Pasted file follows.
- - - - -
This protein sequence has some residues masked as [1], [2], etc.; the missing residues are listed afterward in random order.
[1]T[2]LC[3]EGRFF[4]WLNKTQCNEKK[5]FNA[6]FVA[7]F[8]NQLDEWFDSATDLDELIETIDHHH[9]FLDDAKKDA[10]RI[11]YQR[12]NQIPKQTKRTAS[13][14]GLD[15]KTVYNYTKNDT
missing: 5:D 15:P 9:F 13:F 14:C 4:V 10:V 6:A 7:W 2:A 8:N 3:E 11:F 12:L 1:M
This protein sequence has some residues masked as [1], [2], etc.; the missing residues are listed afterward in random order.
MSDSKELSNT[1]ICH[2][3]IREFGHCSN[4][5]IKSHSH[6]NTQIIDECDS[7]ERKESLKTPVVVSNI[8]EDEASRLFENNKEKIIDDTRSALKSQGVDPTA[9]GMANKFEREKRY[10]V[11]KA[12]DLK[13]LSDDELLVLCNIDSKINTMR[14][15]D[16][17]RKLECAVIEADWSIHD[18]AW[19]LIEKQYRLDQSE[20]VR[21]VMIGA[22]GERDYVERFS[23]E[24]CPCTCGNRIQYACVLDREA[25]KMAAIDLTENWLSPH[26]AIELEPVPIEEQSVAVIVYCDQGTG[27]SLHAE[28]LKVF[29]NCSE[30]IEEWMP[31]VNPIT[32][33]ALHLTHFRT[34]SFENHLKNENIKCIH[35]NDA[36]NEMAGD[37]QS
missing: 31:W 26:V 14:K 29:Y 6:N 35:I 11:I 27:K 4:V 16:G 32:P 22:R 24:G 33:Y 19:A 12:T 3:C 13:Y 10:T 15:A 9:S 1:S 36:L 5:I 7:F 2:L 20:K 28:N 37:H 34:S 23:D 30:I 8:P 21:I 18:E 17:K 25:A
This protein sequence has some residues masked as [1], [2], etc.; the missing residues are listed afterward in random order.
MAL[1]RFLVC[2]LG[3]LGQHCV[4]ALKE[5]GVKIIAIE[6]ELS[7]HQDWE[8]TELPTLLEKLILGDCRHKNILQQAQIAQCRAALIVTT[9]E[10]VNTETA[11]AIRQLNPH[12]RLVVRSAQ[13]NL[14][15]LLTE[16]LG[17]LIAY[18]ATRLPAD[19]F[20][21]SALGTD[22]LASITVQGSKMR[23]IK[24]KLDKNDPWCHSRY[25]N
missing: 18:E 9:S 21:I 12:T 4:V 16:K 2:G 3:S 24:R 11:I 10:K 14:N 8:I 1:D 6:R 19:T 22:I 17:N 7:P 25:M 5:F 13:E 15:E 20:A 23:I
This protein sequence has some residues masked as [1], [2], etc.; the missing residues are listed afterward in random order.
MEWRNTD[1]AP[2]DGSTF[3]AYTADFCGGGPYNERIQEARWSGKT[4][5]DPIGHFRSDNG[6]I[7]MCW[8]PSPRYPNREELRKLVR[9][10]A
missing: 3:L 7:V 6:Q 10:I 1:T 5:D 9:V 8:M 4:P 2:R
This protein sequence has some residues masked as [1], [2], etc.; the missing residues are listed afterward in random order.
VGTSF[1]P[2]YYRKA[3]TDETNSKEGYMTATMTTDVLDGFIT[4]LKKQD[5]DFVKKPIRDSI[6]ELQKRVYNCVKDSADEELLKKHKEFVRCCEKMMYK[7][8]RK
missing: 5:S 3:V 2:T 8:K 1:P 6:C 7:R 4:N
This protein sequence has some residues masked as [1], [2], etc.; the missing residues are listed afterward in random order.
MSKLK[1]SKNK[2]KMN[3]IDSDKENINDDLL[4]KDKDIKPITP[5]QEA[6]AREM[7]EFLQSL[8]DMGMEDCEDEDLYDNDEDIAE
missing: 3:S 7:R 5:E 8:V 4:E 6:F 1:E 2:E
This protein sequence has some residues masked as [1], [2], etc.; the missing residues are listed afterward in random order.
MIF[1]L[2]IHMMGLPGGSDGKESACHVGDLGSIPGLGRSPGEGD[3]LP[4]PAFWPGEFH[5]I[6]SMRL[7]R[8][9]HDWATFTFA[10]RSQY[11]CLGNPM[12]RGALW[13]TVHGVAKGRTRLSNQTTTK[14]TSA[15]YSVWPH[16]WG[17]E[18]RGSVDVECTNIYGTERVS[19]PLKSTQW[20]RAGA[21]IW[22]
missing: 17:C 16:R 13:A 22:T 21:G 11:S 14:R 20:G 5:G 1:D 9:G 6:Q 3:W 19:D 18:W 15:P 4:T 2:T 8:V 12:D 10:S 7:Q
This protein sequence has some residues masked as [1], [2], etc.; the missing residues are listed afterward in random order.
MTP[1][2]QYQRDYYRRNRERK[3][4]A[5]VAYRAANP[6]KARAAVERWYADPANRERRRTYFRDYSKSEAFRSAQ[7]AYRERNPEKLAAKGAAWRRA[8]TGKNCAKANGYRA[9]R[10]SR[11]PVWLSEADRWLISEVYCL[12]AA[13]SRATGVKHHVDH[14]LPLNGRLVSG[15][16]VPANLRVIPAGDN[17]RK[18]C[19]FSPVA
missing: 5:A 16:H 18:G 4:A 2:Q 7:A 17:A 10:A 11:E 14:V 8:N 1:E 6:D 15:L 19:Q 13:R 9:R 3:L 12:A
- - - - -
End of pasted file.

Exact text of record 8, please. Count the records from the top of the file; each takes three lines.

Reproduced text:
This protein sequence has some residues masked as [1], [2], etc.; the missing residues are listed afterward in random order.
MTP[1][2]QYQRDYYRRNRERK[3][4]A[5]VAYRAANP[6]KARAAVERWYADPANRERRRTYFRDYSKSEAFRSAQ[7]AYRERNPEKLAAKGAAWRRA[8]TGKNCAKANGYRA[9]R[10]SR[11]PVWLSEADRWLISEVYCL[12]AA[13]SRATGVKHHVDH[14]LPLNGRLVSG[15][16]VPANLRVIPAGDN[17]RK[18]C[19]FSPVA
missing: 5:A 16:H 18:G 4:A 2:Q 7:A 17:A 10:A 11:E 14:V 8:N 1:E 6:D 15:L 19:Q 13:R 9:R 3:L 12:A